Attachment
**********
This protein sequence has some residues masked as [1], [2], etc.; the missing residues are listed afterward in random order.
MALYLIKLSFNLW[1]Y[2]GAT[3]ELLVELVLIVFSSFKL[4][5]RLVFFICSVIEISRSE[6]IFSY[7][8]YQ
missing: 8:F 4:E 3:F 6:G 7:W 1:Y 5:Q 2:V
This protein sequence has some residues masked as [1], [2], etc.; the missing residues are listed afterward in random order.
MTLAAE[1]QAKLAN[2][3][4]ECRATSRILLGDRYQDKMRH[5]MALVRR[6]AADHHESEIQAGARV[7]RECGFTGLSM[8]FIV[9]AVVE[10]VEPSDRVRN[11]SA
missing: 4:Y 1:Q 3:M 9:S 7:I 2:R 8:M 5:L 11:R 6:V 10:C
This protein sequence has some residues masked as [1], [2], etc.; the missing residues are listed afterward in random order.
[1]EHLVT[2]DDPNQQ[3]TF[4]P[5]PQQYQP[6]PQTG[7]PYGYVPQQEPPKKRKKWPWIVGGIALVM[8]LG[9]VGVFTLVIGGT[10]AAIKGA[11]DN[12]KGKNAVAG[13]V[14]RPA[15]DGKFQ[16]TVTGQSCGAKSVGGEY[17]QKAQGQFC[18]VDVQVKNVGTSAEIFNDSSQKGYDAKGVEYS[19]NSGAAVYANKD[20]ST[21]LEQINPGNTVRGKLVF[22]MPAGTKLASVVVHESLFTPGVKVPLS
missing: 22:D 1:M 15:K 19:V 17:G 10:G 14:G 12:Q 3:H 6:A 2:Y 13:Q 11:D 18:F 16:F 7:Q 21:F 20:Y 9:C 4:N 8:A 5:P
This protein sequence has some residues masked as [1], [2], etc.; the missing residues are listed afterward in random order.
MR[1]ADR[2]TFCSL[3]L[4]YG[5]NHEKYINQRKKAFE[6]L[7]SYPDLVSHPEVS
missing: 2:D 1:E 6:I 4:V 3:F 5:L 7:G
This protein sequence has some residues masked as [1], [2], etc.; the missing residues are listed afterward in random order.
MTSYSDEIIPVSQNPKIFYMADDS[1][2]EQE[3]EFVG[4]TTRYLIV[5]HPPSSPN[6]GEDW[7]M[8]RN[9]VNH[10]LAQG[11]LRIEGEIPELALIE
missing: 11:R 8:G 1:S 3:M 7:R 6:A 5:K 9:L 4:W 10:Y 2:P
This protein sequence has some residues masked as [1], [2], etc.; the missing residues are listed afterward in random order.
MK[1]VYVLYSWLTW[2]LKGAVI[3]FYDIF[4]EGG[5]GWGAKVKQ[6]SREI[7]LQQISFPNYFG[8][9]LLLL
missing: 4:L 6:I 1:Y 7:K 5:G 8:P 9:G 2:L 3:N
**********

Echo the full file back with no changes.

This protein sequence has some residues masked as [1], [2], etc.; the missing residues are listed afterward in random order.
MALYLIKLSFNLW[1]Y[2]GAT[3]ELLVELVLIVFSSFKL[4][5]RLVFFICSVIEISRSE[6]IFSY[7][8]YQ
missing: 8:F 4:E 3:F 6:G 7:W 1:Y 5:Q 2:V
This protein sequence has some residues masked as [1], [2], etc.; the missing residues are listed afterward in random order.
MTLAAE[1]QAKLAN[2][3][4]ECRATSRILLGDRYQDKMRH[5]MALVRR[6]AADHHESEIQAGARV[7]RECGFTGLSM[8]FIV[9]AVVE[10]VEPSDRVRN[11]SA
missing: 4:Y 1:Q 3:M 9:S 7:I 2:R 8:M 5:L 11:R 6:V 10:C
This protein sequence has some residues masked as [1], [2], etc.; the missing residues are listed afterward in random order.
[1]EHLVT[2]DDPNQQ[3]TF[4]P[5]PQQYQP[6]PQTG[7]PYGYVPQQEPPKKRKKWPWIVGGIALVM[8]LG[9]VGVFTLVIGGT[10]AAIKGA[11]DN[12]KGKNAVAG[13]V[14]RPA[15]DGKFQ[16]TVTGQSCGAKSVGGEY[17]QKAQGQFC[18]VDVQVKNVGTSAEIFNDSSQKGYDAKGVEYS[19]NSGAAVYANKD[20]ST[21]LEQINPGNTVRGKLVF[22]MPAGTKLASVVVHESLFTPGVKVPLS
missing: 22:D 1:M 15:K 19:V 17:G 10:G 14:G 12:Q 3:H 6:A 2:Y 13:Q 11:D 18:F 16:F 7:Q 21:F 20:Y 9:C 4:N 8:A 5:P
This protein sequence has some residues masked as [1], [2], etc.; the missing residues are listed afterward in random order.
MR[1]ADR[2]TFCSL[3]L[4]YG[5]NHEKYINQRKKAFE[6]L[7]SYPDLVSHPEVS
missing: 2:D 1:E 6:I 4:V 3:F 5:L 7:G
This protein sequence has some residues masked as [1], [2], etc.; the missing residues are listed afterward in random order.
MTSYSDEIIPVSQNPKIFYMADDS[1][2]EQE[3]EFVG[4]TTRYLIV[5]HPPSSPN[6]GEDW[7]M[8]RN[9]VNH[10]LAQG[11]LRIEGEIPELALIE
missing: 11:R 8:G 1:S 3:M 7:R 6:A 5:K 9:L 4:W 10:Y 2:P
This protein sequence has some residues masked as [1], [2], etc.; the missing residues are listed afterward in random order.
MK[1]VYVLYSWLTW[2]LKGAVI[3]FYDIF[4]EGG[5]GWGAKVKQ[6]SREI[7]LQQISFPNYFG[8][9]LLLL
missing: 4:L 6:I 1:Y 7:K 5:G 8:P 9:G 2:L 3:N